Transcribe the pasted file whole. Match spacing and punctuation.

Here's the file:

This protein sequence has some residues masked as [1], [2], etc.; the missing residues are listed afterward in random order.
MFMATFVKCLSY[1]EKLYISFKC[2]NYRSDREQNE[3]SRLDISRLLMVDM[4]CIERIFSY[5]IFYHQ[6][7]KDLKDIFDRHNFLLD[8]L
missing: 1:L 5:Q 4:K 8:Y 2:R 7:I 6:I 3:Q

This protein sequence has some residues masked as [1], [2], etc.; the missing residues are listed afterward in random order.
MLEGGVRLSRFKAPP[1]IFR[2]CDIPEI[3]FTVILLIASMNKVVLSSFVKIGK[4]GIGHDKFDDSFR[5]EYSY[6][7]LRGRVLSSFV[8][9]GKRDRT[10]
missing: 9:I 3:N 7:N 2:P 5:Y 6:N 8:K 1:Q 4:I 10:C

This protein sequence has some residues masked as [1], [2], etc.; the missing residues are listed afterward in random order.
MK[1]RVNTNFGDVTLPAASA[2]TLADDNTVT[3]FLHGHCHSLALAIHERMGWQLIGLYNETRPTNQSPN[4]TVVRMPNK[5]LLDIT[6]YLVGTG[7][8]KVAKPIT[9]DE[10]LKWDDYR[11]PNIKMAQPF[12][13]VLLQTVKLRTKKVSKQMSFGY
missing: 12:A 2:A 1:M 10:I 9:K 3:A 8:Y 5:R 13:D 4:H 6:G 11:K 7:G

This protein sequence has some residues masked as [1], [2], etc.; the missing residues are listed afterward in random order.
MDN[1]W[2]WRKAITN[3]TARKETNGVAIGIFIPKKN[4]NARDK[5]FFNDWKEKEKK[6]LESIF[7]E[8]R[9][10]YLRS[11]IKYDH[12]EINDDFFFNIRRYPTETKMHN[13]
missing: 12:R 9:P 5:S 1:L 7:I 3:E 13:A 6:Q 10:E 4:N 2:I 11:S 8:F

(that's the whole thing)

This protein sequence has some residues masked as [1], [2], etc.; the missing residues are listed afterward in random order.
MFMATFVKCLSY[1]EKLYISFKC[2]NYRSDREQNE[3]SRLDISRLLMVDM[4]CIERIFSY[5]IFYHQ[6][7]KDLKDIFDRHNFLLD[8]L
missing: 1:L 5:Q 4:K 8:Y 2:R 7:I 6:I 3:Q

This protein sequence has some residues masked as [1], [2], etc.; the missing residues are listed afterward in random order.
MLEGGVRLSRFKAPP[1]IFR[2]CDIPEI[3]FTVILLIASMNKVVLSSFVKIGK[4]GIGHDKFDDSFR[5]EYSY[6][7]LRGRVLSSFV[8][9]GKRDRT[10]
missing: 9:I 3:N 7:N 2:P 5:Y 6:N 8:K 1:Q 4:I 10:C

This protein sequence has some residues masked as [1], [2], etc.; the missing residues are listed afterward in random order.
MK[1]RVNTNFGDVTLPAASA[2]TLADDNTVT[3]FLHGHCHSLALAIHERMGWQLIGLYNETRPTNQSPN[4]TVVRMPNK[5]LLDIT[6]YLVGTG[7][8]KVAKPIT[9]DE[10]LKWDDYR[11]PNIKMAQPF[12][13]VLLQTVKLRTKKVSKQMSFGY
missing: 12:A 2:A 1:M 10:I 9:K 3:A 8:Y 5:R 13:D 4:H 6:G 11:K 7:G

This protein sequence has some residues masked as [1], [2], etc.; the missing residues are listed afterward in random order.
MDN[1]W[2]WRKAITN[3]TARKETNGVAIGIFIPKKN[4]NARDK[5]FFNDWKEKEKK[6]LESIF[7]E[8]R[9][10]YLRS[11]IKYDH[12]EINDDFFFNIRRYPTETKMHN[13]
missing: 12:R 9:P 5:S 1:L 7:I 3:E 13:A 6:Q 10:E 4:N 2:I 11:S 8:F